Date Work activity Learning objective(s)
10/13 Seed Planting at Salamander Flats Restoration /Native Seed Collection Seed selection criteria for restoration sites. Intro to native plant collection techniques including state-listed species, annuals, perennials
10/20 Native Prairie Seed Collection Intro. To composites asters, blazingstars and goldenrods
10/27 Brushcutters safety training and field work Basics of working safely with brushcutters, Proper brush handling
11/3 Using brushcutters to restore savanna Mesiphication of eastern forests
11/17 Using brushcutters to restore savanna Invasive vs. pervasive species and why a few species are so darn successful
12/1 Chainsaw Training and use part 1 – ALL DAY EVENT (9AM – 4PM) Chainsaw safety – learning and practicing proper technique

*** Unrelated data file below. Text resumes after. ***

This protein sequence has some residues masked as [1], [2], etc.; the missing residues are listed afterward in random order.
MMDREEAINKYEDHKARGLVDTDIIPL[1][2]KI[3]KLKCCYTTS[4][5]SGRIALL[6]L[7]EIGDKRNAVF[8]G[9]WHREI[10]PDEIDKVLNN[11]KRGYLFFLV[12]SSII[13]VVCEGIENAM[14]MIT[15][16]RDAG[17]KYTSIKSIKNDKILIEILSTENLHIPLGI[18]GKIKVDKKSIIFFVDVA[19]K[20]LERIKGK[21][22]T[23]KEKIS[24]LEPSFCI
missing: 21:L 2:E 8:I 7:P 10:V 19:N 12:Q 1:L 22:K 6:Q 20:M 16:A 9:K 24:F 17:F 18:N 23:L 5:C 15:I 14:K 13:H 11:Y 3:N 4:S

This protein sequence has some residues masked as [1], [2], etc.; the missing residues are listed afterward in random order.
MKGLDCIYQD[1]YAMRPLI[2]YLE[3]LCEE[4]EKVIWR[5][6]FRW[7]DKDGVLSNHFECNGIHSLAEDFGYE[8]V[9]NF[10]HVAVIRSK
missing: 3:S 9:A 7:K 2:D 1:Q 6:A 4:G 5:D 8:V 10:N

12/8 Chainsaw training and use part 2 Practice and repetition in felling trees – Using wedges
12/15 Chainsaw training and use part 2 Practice and repetition in felling trees – Using wedges
1/5/18 Chainsaw training and use part 3 Intro to chainsaw inspection and repairs. How to rehab a saw.
1/12/18 Chainsaw training and use part 3 Intro to chainsaw inspection and repairs. How to rehab a saw.
1/19/18 Restore a savanna part 1 – Use chainsaws (for those trained) and brushcutters to help restore a savanna remnant Learn to identify a remnant savanna by looking for indicators. Review OORAM thresholds related to composition, structure and density
1/26 Restore a savanna part 2 – Use chainsaws and brushcutters to help restore a savanna remnant OBJECTIVE TBD
2/2 Conservation Planning – Help the partners of Green Ribbon Initiative to save the Oak Openings by brainstorming approaches to a real life problem Learn how Non-governmental organizations (NGOs) figure out how to enact social change
2/9 Wet prairie restoration part 1 – Chainsaw (for those trained) and brushcutter work Wet prairie hydrology and the role of woody plants